Two years ago
when sculptor Tom Otterness was installing his latest piece in Brooklyn, his past came back to haunt him. As you might recall, back in his younger days he adopted a shelter dog, chained it to a fence, and shot it... for art. Now that he's been commissioned to sculpt bronze lions at the Battery Park Branch of the New York Public Library (for $750,000!), his dark past is resurfacing again, with PETA protesting and petitions popping up. But the NYPL says they're the wrong target.
Those behind the current petition believe "it would be a disgrace for the NY Public Library to let this project proceed." And PETA spokeswoman Colleen O'Brien has made the organization's feelings on the subject very clear, saying, "Any man who would adopt a dog and then film himself shooting the animal needs a good psychiatrist—not another art show." To clear things up, the NYPL released this statement:
"While The New York Public Library cares deeply about the concerns of its patrons, we want to make clear that the proposal to place lion sculptures in front of our Battery Park City branch lies with the Battery Park City Authority, not the Library, which does not have any authority over the sidewalk outside of the branch. We in no way solicited this project, and are learning much of the detail in public meetings. We have already expressed our concerns about maintenance, access and liability related to the lions, but the decision will ultimately not be ours to make. The donation is not being made to the Library, and no library funding will be used for the project."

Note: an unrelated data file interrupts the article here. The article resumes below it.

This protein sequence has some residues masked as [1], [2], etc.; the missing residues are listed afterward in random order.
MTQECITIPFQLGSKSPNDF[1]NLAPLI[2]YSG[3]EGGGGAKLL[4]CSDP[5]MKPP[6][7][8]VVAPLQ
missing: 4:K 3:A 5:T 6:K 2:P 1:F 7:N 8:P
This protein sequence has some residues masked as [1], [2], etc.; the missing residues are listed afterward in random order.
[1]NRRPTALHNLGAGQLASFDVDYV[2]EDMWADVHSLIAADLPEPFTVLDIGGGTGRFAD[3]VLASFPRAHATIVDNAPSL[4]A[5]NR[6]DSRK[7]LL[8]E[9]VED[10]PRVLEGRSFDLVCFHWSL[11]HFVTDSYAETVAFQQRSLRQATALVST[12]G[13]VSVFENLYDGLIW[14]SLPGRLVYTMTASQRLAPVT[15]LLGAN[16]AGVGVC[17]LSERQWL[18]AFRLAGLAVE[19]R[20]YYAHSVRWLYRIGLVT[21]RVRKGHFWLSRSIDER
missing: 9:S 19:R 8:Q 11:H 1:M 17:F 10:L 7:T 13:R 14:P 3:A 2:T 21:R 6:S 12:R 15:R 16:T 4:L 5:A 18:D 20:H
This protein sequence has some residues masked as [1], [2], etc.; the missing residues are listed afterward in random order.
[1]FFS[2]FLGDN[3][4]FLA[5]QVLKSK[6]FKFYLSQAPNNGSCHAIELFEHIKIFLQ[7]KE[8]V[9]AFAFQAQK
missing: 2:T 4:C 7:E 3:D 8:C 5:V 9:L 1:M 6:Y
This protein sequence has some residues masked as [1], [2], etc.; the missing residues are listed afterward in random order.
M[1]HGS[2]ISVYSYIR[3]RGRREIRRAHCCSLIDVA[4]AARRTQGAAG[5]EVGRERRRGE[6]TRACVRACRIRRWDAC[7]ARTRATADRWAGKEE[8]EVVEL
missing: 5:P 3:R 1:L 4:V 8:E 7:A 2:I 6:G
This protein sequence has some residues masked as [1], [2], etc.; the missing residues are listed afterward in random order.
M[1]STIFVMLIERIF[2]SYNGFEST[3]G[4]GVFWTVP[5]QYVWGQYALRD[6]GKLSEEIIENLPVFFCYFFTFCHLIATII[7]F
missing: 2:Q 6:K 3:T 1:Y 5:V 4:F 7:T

It's actually Community Board 1 that's been pushing for the project to move forward, despite the public outcries. Meanwhile, Otterness hasn't spoken out lately, but when he unveiled his shiny, happy sculpture back in 2008, he addressed the situation, saying, "As you must understand this is a very difficult and painful situation for me. Thirty years ago when I was 25 years old, I made a film in which I shot a dog. It was an indefensible act that I am deeply sorry for. Many of us have experienced profound emotional turmoil and despair. Few have made the mistake I made. I hope people can find it in their hearts to forgive me."